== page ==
Home safety checklist: Safety supplies to have around the house

Utilize this safety checklist to keep the home safe by preventing fire, avoiding exposure to toxins, preparing for household accidents and environmental hazards.
A house is not a home unless it is safe – from fire, toxins, household accidents, and environmental hazards. Utilize the following checklist of safety equipment and procedures in order to ensure that your home is safe at all times.

Fire Protection:

The most important fire safety item is a smoke detector, and the home should be equipped with at least three per level. It is important to check the batteries once a month and make sure smoke detectors are in good working order.

Home safety checklist: Safety supplies to have around the house

Prevent fires in the home by keeping all matches and lighters out of reach of small children. When burning candles, make sure they are completely extinguished and not still smoldering before leaving the room.

When burning a fire in the fireplace, never leave the fire unattended. Always utilize a spark proof safety grate around the fire to protect any rugs in front of the fireplace from catching on fire. Have the chimneys cleaned once a year to prevent chimney fires.

Check electrical outlets and cords periodically to ensure that they are not defective. Always keep clothing and fabric away from heat sources such as radiators. In the kitchen make sure that no paper goods or other flammable objects are near the stove.

In the event of a fire, the home should have a fire extinguisher for every level of the house. Keep one in the kitchen at all times and check it periodically to make sure it is still in good working order. Educate family members on the proper use of the fire extinguisher.

Institute a fire safety plan for the family with an agreed upon meeting spot in case of fire. Discuss evacuation methods from several portions of the house. If the house has more than one story, a sturdy fire safety ladder should be kept on the upper story and the family should practice fire drills using the ladder.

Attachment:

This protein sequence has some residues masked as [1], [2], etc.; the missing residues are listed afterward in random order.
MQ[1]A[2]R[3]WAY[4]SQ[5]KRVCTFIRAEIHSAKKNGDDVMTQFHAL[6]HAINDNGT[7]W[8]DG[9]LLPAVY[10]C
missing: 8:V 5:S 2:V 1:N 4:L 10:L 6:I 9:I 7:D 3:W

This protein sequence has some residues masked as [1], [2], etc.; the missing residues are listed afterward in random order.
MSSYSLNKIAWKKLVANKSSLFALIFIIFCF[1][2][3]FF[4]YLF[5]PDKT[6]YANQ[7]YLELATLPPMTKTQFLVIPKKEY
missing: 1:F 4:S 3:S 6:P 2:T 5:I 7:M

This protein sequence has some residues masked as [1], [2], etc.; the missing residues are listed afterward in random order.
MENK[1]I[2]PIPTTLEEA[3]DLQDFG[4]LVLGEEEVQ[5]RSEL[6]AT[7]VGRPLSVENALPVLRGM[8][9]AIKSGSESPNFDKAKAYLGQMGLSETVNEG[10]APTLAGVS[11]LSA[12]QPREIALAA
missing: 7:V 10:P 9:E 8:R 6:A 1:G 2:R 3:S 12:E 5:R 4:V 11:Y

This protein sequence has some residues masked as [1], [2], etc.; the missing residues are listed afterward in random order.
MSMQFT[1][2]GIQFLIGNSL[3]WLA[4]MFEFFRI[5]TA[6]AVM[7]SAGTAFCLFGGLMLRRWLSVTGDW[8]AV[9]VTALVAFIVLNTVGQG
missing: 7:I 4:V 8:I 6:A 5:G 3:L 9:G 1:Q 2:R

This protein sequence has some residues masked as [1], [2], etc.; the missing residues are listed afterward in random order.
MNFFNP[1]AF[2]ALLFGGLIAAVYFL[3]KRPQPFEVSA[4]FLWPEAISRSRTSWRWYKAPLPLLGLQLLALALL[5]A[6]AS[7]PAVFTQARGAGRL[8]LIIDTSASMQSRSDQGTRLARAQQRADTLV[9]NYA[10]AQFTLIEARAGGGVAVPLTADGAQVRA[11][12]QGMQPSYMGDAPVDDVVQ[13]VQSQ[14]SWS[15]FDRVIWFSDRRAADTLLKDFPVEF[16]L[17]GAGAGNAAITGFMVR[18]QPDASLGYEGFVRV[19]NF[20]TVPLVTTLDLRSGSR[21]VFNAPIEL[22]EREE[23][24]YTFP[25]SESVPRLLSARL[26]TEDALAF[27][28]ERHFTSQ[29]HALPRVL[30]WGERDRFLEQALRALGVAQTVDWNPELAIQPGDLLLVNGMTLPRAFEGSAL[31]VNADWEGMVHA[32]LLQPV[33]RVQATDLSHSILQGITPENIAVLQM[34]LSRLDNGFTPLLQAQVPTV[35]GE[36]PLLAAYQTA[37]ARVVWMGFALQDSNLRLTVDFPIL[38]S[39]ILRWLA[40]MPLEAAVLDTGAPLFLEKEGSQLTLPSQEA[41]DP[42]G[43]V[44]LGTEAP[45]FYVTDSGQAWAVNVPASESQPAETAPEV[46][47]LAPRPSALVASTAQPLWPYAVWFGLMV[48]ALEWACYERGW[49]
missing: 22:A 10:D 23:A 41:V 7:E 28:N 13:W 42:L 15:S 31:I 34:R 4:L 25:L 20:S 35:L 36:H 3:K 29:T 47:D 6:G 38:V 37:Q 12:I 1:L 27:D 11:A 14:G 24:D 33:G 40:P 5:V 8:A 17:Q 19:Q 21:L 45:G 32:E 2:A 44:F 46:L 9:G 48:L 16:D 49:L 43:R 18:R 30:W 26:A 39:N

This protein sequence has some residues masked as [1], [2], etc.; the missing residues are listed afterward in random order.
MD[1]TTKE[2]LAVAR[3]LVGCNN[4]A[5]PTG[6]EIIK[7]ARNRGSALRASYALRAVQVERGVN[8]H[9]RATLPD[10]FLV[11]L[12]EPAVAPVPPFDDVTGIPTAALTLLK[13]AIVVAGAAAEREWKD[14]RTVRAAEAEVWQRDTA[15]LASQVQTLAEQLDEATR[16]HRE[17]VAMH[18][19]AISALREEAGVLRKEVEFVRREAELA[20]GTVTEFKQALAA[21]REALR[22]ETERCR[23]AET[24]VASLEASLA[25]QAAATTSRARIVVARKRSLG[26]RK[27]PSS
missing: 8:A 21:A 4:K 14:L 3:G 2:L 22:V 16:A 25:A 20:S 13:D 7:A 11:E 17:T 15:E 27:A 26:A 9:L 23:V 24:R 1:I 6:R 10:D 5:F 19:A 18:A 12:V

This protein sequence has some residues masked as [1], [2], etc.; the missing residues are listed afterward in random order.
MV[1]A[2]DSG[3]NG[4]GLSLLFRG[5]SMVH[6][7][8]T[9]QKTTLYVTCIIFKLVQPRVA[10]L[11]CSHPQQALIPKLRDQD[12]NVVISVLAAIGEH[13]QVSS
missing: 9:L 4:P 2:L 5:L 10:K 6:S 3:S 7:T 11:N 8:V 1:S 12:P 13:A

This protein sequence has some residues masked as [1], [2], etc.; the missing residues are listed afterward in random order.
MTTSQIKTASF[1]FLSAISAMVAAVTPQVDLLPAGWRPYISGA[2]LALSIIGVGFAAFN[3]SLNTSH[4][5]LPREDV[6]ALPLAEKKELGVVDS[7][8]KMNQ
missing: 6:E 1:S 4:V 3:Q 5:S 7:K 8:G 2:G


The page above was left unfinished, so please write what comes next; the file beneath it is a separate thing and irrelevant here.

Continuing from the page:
Toxin Protection

Place one carbon monoxide detector on each floor of the home. As with smoke detectors, the batteries should be checked once a month. Household chemicals and cleaning solutions, pesticides, and other poisonous substances should be stored out of the reach of small children, preferably in a securely locked cabinet.

If everyday cleaning items are kept under the kitchen sink, the cabinet door should have a child proof safety latch. If a poisonous substance is accidentally ingested, contact the local Poison Control Center immediately. Do not induce vomiting unless instructed to do so by the poison control counselor or the family physician.

Household Accident Protection:

A well-stocked first aid kit is a necessity in a safe home in the event of cuts, scrapes, burns, or insect bites. The first aid kit should contain the following items: antiseptic, band-aids, gauze or other type of sterile dressing, rubbing alcohol, cotton balls, antibiotic ointment of some type, and Ace wraps. Keep a gel pack in the freezer for bumps and bruises and always keep sun block lotion and insect repellant handy.

Environmental Protection: When power outages occur during a thunderstorm, the house should have one flashlight for every family member. Use flashlights instead of candles to prevent a potential fire. Always keep the pantry stocked with bottled water in case the water supply shuts off. Have an evacuation plan ready in the event of flooding and have a designated secured area in the event of a hurricane or tornado.

By implementing the elements of this safety checklist, homeowners can ensure a safe living environment for their families.

More Safety Info:

  1. Mobile-home checklist issued for storm safety – Louisville Courier
  2. Ocean City firefighters offer home safety checks
  3. Easton Fire Officials Present Home Safety Tips
  4. Take the Home Safety Challenge
  5. After fatal South Jersey fires, check home safety – Gloucester County Times

 

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